MicroEpps

Microepps: A Description

August, 2013

Microepps initiates micro businesses in Haiti to raise the standard of living for the people there.  It was formed by Dr. Jerry Dean Epps (Ph D), Marietta, Georgia, USA, who believes that grass roots economic development is key to awakening the entrepreneurial spirit of the developing world.  

Microepps believes people’s best interests are served when they learn to rely upon themselves.  We focus on willing men and women who are enthusiastic and hardworking.  We encourage them to become entrepreneurs, make money, expand and hire others.  We encourage commerce as a way of raising the standard of living for everyone in the community and eventually the country.  We start with the eager/motivated ones, and later all come to benefit.  All boats rise with the tide.

OUR PHILOSOPHY

Self Sufficiency, as opposed to living from donations, is key to meeting the needs of the developing world.  As Dr. Paul Polak says, in his book, Out Of Poverty: what to do when traditional approaches fail, 2008, the most helpful thing we can do for the 3rd world is to awaken their entrepreneurial spirit

In addition to Dr. Polak, others have inspired our approach to stimulating a higher standard of living in the developing world.  They are individuals (Paul Brinkley, Mohamad Yunus) and they are groups (Women for Women International (www.womenforwomen.org) and Heifer International (www.heifer.org).  Each, in different ways, emphasize a business and free enterprise foundation under their “help the world be a better place” endeavors. 

BUSINESS MODEL for INITIATING MICRO BUSINESSES

In Microepps, we will encourage interested Haitians who want more money and a better life, are willing to work hard, to start a micro business.  We capitalize the start-up and coach them.  We take a minor partnership role in the micro business.  Before providing the start-up money, we coach them intensively and guide them in simple market research, business plans, expected workloads, projected sales, etc. to ensure everything is in order for the business to be a success.  The ones we fund will require no more than $150 to $225 USD to get started.  Local Partners form peer groups of 5 partners each to support and encourage each other to operate a financially successful business.  We say, “(1) start small, (2) gain experience, (3) then expand.” 

We provide 75 % of the start-up capital—they provide 25%.  An approved (by the Supervisor in Haiti) candidate to become a Local Partner must show proof of funds for their 25% before funds for the 75% are wired to the Supervisor in Haiti who will disperse to new Local Partner.  They must have some form of “skin in the game”—usually that means money.  As to ownership, we reverse the figures—they are 75% owner and we 25%.  They operate the business, we guide and coach through the local presence of the Supervisor in Haiti.  Self Interest and the hope of future rewards gets them started.  The ongoing interest and support of the Supervisor and members of their own peer group keep them going.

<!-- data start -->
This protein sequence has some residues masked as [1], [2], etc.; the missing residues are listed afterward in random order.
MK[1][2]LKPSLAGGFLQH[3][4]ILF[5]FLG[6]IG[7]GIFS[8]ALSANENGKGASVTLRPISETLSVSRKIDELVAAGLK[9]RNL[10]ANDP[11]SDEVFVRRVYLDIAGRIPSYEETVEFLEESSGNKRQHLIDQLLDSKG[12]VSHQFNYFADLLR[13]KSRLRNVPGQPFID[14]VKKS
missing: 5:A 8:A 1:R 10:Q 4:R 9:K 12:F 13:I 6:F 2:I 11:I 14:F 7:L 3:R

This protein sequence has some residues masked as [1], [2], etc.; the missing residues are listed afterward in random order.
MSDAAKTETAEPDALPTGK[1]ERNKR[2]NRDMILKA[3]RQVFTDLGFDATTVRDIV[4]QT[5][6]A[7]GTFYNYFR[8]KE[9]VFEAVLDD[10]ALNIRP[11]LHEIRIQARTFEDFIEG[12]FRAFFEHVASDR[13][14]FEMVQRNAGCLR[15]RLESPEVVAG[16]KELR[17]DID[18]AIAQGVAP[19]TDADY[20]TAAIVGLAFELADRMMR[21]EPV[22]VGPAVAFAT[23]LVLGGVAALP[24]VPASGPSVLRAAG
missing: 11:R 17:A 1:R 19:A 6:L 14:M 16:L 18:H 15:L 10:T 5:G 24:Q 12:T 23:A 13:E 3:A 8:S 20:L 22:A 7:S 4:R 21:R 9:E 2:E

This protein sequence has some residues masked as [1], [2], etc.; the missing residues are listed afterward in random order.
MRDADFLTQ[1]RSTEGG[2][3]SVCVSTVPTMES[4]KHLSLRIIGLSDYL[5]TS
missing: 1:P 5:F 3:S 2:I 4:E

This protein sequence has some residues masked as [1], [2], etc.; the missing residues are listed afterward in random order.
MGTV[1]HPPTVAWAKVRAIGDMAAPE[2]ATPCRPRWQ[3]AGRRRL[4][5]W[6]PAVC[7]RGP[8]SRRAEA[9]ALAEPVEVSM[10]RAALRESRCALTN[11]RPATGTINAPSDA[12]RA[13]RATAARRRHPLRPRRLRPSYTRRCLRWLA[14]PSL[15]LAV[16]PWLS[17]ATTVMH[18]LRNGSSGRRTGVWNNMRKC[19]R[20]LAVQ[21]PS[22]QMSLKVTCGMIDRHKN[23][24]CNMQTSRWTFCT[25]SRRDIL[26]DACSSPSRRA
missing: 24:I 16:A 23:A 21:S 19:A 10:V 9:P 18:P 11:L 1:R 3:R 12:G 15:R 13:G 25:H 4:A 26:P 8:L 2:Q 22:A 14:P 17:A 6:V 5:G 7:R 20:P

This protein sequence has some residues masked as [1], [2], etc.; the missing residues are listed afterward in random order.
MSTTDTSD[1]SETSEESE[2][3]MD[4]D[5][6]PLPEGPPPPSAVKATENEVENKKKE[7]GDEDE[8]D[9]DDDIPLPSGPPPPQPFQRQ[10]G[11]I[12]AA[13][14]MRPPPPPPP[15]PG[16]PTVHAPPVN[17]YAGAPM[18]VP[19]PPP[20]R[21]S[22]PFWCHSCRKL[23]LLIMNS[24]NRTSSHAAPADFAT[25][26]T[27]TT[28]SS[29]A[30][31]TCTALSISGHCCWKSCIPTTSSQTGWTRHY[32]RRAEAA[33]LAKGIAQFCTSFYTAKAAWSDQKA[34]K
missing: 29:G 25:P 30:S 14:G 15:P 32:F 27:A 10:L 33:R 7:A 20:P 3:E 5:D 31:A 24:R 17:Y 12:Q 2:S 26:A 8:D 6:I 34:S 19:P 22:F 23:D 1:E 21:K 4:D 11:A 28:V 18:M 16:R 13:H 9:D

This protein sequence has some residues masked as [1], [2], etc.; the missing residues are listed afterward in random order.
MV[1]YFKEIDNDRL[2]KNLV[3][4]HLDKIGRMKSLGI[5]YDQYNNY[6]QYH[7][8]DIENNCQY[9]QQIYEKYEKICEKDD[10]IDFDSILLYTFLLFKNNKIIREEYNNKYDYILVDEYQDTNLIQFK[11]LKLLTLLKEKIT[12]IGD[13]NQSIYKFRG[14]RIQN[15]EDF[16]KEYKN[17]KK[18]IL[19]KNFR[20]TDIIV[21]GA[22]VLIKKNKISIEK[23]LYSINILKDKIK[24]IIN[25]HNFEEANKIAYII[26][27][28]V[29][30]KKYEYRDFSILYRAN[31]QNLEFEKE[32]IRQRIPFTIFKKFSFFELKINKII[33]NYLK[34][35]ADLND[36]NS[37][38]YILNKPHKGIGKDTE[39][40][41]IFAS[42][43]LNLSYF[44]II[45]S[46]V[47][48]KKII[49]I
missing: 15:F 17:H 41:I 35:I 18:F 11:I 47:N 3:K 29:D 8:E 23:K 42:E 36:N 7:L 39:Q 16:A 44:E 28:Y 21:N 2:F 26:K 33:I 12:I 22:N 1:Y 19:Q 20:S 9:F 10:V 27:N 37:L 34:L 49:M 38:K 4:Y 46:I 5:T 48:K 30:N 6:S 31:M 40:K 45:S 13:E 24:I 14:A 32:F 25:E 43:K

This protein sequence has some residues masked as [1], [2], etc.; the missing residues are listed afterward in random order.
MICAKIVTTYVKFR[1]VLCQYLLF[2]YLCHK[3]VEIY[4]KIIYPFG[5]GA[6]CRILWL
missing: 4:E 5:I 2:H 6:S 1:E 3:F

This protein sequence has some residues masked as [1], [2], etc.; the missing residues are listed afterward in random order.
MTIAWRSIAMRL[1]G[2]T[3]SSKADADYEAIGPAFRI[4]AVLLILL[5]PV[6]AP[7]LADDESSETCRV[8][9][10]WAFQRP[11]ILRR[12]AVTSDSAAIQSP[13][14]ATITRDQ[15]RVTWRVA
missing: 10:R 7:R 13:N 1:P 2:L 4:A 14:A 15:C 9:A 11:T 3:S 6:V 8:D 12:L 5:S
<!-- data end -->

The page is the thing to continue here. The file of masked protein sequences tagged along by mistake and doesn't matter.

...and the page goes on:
Microepps very directly and with no apologies is teaching “How To Start A Micro Business” as we coach the businesses we capitalize and partner with.   We say, “(1) find an unfulfilled need, (2) develop a product or service to fill the need, (3) then sell it to those who need it.”  Generate commerce!
At my website, www.TeachDemocracy.org there are free books on Democracy and also on Free Enterprise available for downloading—no charge.  The site is translated by Google Translate into any of 53 languages. 

EXAMPLES OF MICRO BUSINESSES

Examples of micro businesses are:  used tires; used clothing; mini pharmacies; little cosmetic store; simple auto parts—belts, brake fluid, spark plugs; mini-market to sell rice, batteries, shoe strings, thread, cooking oil, batteries, toilet paper, etc.; cell phone recharging, computer & copy service and more.  Most of these can be either stationery or mobile with various locations served on scheduled days or routes.  The stationer ones will likely be in one room of someone’s house, or part of the room, or even a closet in the room or outside under a simple shed roof attached to the house.

Other possibilities are block and brick making, street vendors selling sandwiches, repair shoes,
repair and sell used items—all types of things,  Barrel oven for baking bread and other food items, teaching English, selling produce, motorcycle repair and selling simple hand farm implements.

Solar is another: solar cooking, lighting, power for machines and tools, solar hot water.  

TRAINING FOR “HOW TO START A MICRO BUSINESS” ONLINE

Dr. Epps developed a free video series of nine lessons for YouTube.  It is entitled, “How To Start A Micro Business”.   People who want more money in their lives can watch the videos several times, study the principles taught, then follow the step by step program.  The series will  be a great benefit to those willing to actually study the videos and then do the hard work of applying the principles taught.  It will be of little benefit to viewers looking for a “silver bullet” to make them rich “quick and easy.”  

Dr. Jerry Dean Epps (Ph. D.)
1040 Merritt Road,
Marietta, Georgia 30062 USA
678.232.1751
DrJerryEpps@gmail.com
www.TeachDemocracy.org